Having unlimited products and excess access to these products can actually shorten someone’s life. For example; the U.S. only accounts for 5% of the world’s population but accounts for over a third of the world’s weight. Below you’ll find the average body weight for men and women, and the county’s rate of type II diabetes and life expectancy rate.

Japan: The average adult weighs 130 lbs. That’s below the world average weight. Over 7% of adults have type II diabetes. The average life expectancy for women is 86.6 years, and 80 years for men.

Vietnam: The average adult weighs 111.83 lbs. That’s well below the world average. Just over 3% of adults have type II diabetes. The average life expectancy for women is 79 years, and 76 years for men.

Canada: The average adult weight is 153.81, which is above the average world weight. Just over 13% of Canadians have type II diabetes. The average life expectancy for women is 83 years, and 79 years for men.

U.S.A.: Average adult weight is 180.62 which is well above the world average. Over 12% of Americans have type II diabetes. The average American life expectancy for women is 81 years, and 76 years for men.

Germany: In Germany, the average adult weighs 161.03 lbs. Just over 12% of adults have type II diabetes, which is the same as the US. The life expectancy for men is 79 years, and 83 years for women.

Brazil: The average Brazilian adult weighs 146 lbs, which is just over the world average. Only 6% of adults have type II diabetes. The life expectancy is low; 71 years for men, and 79 years for women.

Australia: The average adult weight is 171 lbs. Only 5% of Australian adults have type II diabetes. The average life expectancy for men is 80 years, and 84 years for women.

India: Just over 8.7% of adults have type II diabetes in urban areas and 7.9% in rural areas. The average life expectancy for men is 67 years, and 70 years for women. The average weight for adults is 116, which is well below the world average.


He set up a camera on cargo ship. 30 days later, time-lapse footage of his journey is absolutely stunning

You would think that a 30 day trip from Red Sea to Hong Hong aboard a cargo ship would be boring and uneventful. That may be true in real time but if you condense those 30 days into 10 minutes, something amazing starts to happen.

Suddenly, the sea and the sky above become stages for gorgeous and incredibly dynamic events. Beautiful sunrises, torrential rains and lightning storms never looked so incredible. You can see busy traffic and squid boats whiz by as the ship nears its final destination in a video that’s seemingly so simple but the beauty of which deserves a reward for sure.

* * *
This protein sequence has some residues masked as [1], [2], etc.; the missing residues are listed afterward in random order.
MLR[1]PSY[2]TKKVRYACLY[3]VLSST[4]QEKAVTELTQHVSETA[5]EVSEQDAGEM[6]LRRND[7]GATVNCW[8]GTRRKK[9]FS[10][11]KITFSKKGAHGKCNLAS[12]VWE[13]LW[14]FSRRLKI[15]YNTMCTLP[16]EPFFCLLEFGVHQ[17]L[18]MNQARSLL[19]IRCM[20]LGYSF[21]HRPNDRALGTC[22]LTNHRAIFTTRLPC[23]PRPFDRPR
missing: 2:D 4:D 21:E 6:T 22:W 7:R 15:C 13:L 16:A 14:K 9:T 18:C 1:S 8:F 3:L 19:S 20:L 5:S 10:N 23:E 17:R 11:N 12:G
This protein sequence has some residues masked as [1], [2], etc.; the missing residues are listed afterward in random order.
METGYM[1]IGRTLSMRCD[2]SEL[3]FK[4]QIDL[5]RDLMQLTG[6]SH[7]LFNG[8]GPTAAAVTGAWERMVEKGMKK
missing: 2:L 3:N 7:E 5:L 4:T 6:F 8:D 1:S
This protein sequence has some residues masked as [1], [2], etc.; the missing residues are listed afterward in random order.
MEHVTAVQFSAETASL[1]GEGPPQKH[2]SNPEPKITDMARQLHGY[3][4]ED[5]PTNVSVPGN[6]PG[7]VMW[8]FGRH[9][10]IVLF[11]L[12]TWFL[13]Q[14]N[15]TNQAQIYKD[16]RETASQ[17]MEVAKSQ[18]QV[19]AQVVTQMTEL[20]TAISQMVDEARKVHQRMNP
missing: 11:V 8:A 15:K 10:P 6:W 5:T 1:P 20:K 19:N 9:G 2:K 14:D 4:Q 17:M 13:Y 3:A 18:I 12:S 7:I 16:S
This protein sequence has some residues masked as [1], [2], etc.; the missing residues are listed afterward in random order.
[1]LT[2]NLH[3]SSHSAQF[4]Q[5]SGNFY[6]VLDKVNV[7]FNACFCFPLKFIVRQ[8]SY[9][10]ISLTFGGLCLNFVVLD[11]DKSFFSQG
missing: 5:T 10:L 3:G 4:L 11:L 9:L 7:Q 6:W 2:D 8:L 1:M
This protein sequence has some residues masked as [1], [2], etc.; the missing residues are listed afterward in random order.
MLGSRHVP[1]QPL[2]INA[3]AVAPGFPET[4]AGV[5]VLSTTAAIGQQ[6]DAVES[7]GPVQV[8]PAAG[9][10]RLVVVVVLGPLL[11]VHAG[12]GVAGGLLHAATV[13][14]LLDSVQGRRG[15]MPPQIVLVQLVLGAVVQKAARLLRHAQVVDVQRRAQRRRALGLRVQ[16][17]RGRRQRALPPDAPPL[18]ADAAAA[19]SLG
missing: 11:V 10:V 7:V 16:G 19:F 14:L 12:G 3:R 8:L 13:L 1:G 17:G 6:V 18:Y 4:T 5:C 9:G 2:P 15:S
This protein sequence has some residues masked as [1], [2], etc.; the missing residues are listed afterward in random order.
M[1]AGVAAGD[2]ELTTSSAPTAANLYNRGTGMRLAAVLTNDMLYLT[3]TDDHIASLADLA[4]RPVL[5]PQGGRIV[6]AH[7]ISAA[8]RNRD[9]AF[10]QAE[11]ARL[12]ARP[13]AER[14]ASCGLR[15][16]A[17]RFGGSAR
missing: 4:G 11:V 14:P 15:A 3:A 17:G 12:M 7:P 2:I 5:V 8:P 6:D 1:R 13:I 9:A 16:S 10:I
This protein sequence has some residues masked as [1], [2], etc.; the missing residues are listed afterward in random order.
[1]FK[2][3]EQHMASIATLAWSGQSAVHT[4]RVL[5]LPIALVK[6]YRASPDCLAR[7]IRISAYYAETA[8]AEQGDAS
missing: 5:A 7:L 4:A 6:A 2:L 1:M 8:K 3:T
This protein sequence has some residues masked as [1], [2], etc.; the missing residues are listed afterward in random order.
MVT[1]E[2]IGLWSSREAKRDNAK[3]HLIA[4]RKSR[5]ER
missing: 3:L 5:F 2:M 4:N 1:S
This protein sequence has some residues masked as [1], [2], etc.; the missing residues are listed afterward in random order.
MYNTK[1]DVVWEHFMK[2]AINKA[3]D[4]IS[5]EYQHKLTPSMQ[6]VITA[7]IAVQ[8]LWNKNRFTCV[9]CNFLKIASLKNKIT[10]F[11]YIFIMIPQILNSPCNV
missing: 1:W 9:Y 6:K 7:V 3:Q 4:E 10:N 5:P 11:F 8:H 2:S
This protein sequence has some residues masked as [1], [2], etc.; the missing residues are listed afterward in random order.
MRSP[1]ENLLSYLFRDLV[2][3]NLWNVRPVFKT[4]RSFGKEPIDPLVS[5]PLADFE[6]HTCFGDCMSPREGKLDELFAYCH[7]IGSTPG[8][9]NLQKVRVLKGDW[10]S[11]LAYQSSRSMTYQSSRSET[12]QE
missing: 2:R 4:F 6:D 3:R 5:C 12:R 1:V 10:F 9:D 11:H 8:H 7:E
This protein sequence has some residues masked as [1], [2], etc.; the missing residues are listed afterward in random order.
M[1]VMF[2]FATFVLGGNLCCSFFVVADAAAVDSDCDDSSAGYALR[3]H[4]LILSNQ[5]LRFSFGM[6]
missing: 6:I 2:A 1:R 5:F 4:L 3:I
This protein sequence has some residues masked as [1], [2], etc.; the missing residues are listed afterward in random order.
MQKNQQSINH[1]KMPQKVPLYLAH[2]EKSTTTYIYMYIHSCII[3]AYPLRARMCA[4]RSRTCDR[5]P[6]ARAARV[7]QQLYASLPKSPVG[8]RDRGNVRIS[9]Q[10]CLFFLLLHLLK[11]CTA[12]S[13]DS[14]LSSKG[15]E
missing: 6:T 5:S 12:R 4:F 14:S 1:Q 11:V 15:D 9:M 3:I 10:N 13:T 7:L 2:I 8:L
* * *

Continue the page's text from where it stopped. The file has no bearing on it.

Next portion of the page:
Man takes paragliding to the next level in a stunning video that will make you gasp for breath

“Weightless” is the name the extreme athlete and adrenaline junkie Jean-Baptiste Chandelier picked for this video and there’s no word that can describe it better.

The video starts with the shot of him running along the narrow mountain ridge walkway and then the things get crazy. Instead of jumping as you’d expect, he’s gently lifted which is only the beginning of the insane stunts that follow. From the snowy slopes of French Alps to the beaches of Brazil, Chandelier’s been flying all around the world and the footage he recorded in his adventures is nothing short of spectacular.


First Class Passenger Sees A Soldier Walking Up The Aisle, Denies Her Access To Her Seat

Air travel can be a tiring and trying experience. And while it may save you a lot of money, flying coach is hardly ever a pleasant experience – unless of course the flight is hardly booked and you end up with an entire row to yourself. But if you’re on a full flight, then you have to squeeze into your tiny seat with two people you might not know breathing heavy and sneezing on either side of you.
While boarding most planes, coach passengers have to walk past the first class passengers as they sip champagne and get pampered in their leather seats. It’s easy to feel jealous of their privilege. And because the airline only provides exceptional service to the first class passengers, those in coach get the short end of the stick. With crusty peanuts and sloppy servings of soda, coach has nothing going for it besides saving you some cash.

In the same vein, service men and women may be given special treatment while boarding the plane – but if they didn’t pay for it, they don’t get first class treatment.

But on a recent flight, Jessica Titus, a coach passenger, noticed a man from the first-class section approach a female servicewoman who was walking through “his” section of the plane. He sneered at her then followed her back to coach with his eyes.
Before she could get any further, he stood up and physically blocked her way. This tactic, employed by abusive husbands and boyfriends, shocked the service woman. And she immediately put up her defense.

However, the aggressive stranger had an alternative motive. And it was nothing as it seemed. Instead, he offered to trade his first class seat for her coach one. He wanted the Army servicewoman to be treated like royalty because she had served America in his stead and he wanted to show her his appreciation for that.

Although she hadn’t the money to purchase a first class ticket, the rich man thought she “deserved” to sit in first class more than he did. That’s why he stood up and trade seats with her in front of everyone.

Titus explained the story in a Love What Matters post on Facebook:

“On my flight Tuesday, I walked down the jetway behind a woman in uniform (Army). A man stood up from his 1st class seat and said, ‘Sorry ma’am, I’m in your seat.’ ‘What does your ticket say?’ He asked. She replied, ‘What? No – I’m 31 B.’ He walked away, leaving her with his first class seat and then took her middle seat in coach.”

In response, Titus wanted to give the generous man a treat for honoring the servicewoman when no one else would. She wrote a short note and then attached a small bill to it to help get him a drink or snack. But the do-gooder refused to take her money.

“Spoiler alert, he refused my offer. Do good. Recognize good. Make the world better.”

What do you think about this first class passenger’s kindness toward our service men and women?